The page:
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Bill Haas, John Messmer, Mark Osmack, Cort VanOstran

Democratic candidates for Missouri's Second District seat in the U.S. House of Representatives (from left) Bill Haas, John Messmer, Mark Osmack and Cort VanOstran.

Updated at 5:10 p.m. with fresh quotes from VanOstran campaign manager. 

WASHINGTON • Army veteran Mark Osmack has gotten his second endorsement from a sitting Democratic member of Congress, and fellow veteran, in his campaign to win his party's nomination for the seat currently held by Rep. Ann Wagner, R-Ballwin.

Rep. Tulsi Gabbard, D-Hawaii, endorsed Osmack for Missouri's 2nd Congressional District Tuesday, a week before the Missouri primaries. Earlier, Sen. Tammy Duckworth, D-Ill., endorsed Osmack, who received the Bronze Star after serving two Army tours in Afghanistan. 

Gabbard served in a medical field unit in Iraq and is a Major in the Hawaii National Guard. Duckworth lost both legs when a Black Hawk combat helicopter she was flying was shot down in Iraq in 2004. 

Other Osmack endorsees include the Missouri Fraternal Order of Police.

One of Osmack's primary opponents, Cort VanOstran, has not received any federal endorsements, but his campaign has piled up a series of local and state endorsees, and it is the only one with labor endorsements, his campaign spokeswoman pointed out. 

"We aren't focused on earning the endorsements of politicians in Washington," VanOstran campaign manager Claire Botnick said. "Our focus has been on earning the support of the people of this district."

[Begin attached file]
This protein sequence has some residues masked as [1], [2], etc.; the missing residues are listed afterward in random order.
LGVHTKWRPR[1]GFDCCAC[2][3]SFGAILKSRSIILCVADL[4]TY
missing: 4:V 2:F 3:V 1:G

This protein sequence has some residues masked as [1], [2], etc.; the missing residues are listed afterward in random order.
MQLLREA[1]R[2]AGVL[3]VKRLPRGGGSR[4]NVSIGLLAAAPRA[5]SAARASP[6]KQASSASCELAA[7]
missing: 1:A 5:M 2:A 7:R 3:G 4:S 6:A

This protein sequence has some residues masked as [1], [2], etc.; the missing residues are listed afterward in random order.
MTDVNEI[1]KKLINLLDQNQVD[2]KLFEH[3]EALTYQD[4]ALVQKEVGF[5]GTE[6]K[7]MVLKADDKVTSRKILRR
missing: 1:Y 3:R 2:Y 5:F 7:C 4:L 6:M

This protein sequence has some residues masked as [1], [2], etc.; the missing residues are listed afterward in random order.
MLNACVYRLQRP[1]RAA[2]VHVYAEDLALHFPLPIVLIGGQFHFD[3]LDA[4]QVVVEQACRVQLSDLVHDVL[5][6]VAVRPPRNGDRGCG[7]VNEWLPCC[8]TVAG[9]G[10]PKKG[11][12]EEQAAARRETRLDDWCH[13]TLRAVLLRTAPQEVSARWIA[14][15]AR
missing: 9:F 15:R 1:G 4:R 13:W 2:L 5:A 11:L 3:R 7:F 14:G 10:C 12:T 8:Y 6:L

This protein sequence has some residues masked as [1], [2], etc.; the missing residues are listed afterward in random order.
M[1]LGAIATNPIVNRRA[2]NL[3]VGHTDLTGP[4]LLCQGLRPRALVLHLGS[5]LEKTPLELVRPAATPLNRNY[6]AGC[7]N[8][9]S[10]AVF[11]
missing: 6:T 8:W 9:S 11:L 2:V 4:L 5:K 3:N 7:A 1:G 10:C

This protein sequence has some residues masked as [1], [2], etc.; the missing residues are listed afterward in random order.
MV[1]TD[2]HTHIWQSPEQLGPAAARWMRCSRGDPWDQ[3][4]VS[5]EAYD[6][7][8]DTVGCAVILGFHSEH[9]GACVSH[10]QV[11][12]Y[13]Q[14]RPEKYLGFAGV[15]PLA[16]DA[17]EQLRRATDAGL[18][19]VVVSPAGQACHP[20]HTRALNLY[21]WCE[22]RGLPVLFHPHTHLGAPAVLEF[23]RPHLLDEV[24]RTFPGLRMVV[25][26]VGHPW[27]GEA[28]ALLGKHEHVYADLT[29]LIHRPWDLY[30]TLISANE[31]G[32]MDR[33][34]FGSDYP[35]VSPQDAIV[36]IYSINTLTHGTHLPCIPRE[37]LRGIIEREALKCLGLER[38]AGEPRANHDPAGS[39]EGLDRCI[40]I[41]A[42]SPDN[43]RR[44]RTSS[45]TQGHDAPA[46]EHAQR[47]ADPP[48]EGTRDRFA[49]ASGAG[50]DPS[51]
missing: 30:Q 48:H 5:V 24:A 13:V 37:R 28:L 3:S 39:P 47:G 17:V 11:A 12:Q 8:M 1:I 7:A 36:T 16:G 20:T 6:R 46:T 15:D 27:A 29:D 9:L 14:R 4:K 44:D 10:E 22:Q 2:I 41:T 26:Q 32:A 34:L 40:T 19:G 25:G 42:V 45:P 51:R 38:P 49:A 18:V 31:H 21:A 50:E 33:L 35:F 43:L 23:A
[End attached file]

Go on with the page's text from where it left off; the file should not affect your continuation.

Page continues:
Wagner faces a multi-candidate field herself in next week's primaries, but she has a huge cash advantage over any potential opponent. As of July 18, she had nearly $3 million in her campaign account. Noga Sachs, a political novice who is challenging her in the GOP primary, had less than $6,000.

VanOstran has been the most prolific fundraiser on the Democratic side, and he had about $455,000 cash on hand as of July 18, according to the Federal Election Commission. Osmack had just under $40,000. 

Other primary candidates include Democrats John Messmer and 2008 Democratic nominee Bill Haas, each of whom showed less than $10,000 in campaign accounts as of their latest filings.

Haas, who has largely self-financed his campaign, complained that some endorsements, such as those from unions and abortion rights groups, went to VanOstran as the "establishment" candidate before the endorsers even talked to other candidates. 

"I expressed my displeasure to them in that unfair, unnecessary process in no uncertain but civil and respectful terms," Haas told the Post-Dispatch. 

In Missouri's 1st Congressional district, Rep. William Lacy Clay, D-St. Louis, had a 12-1 cash-on hand advantage over challenger Cori Bush, a nurse and pastor who recently hosted socialist democrat Alexandria Ocasio-Cortez for a rally in St. Louis. 

Clay showed more than $243,000 in his campaign account as of July 18, to about $20,000 for Bush. 

A third Democrat, DeMarco Kaureen Davidson, had less than $2,000 as of July 1. 

On Tuesday, Missouri voters will also choose nominees for the Senate seat currently held by Sen. Claire McCaskill, D-Mo., who is running for re-election.

Updated campaign finance records show McCaskill, who began running ads in the state in April, with about $6.65 million cash on hand. 

Attorney General Josh Hawley, the Republican front-runner, had about $2.3 million as of July 18. He ran his first ad at the beginning of July

His closest Republican rival, money-wise, as of July 18 filings, was ex-Air Force pilot Tony Monetti, with $32,000. The FEC as of Tuesday had not reported July 18 filings from Libertarian-turned-Republican Austin Petersen, who had roughly $38,000 on hand as of July 1. 

Courtland Sykes is also seeking the Republican nomination, and Angelica Earl the Democratic. 

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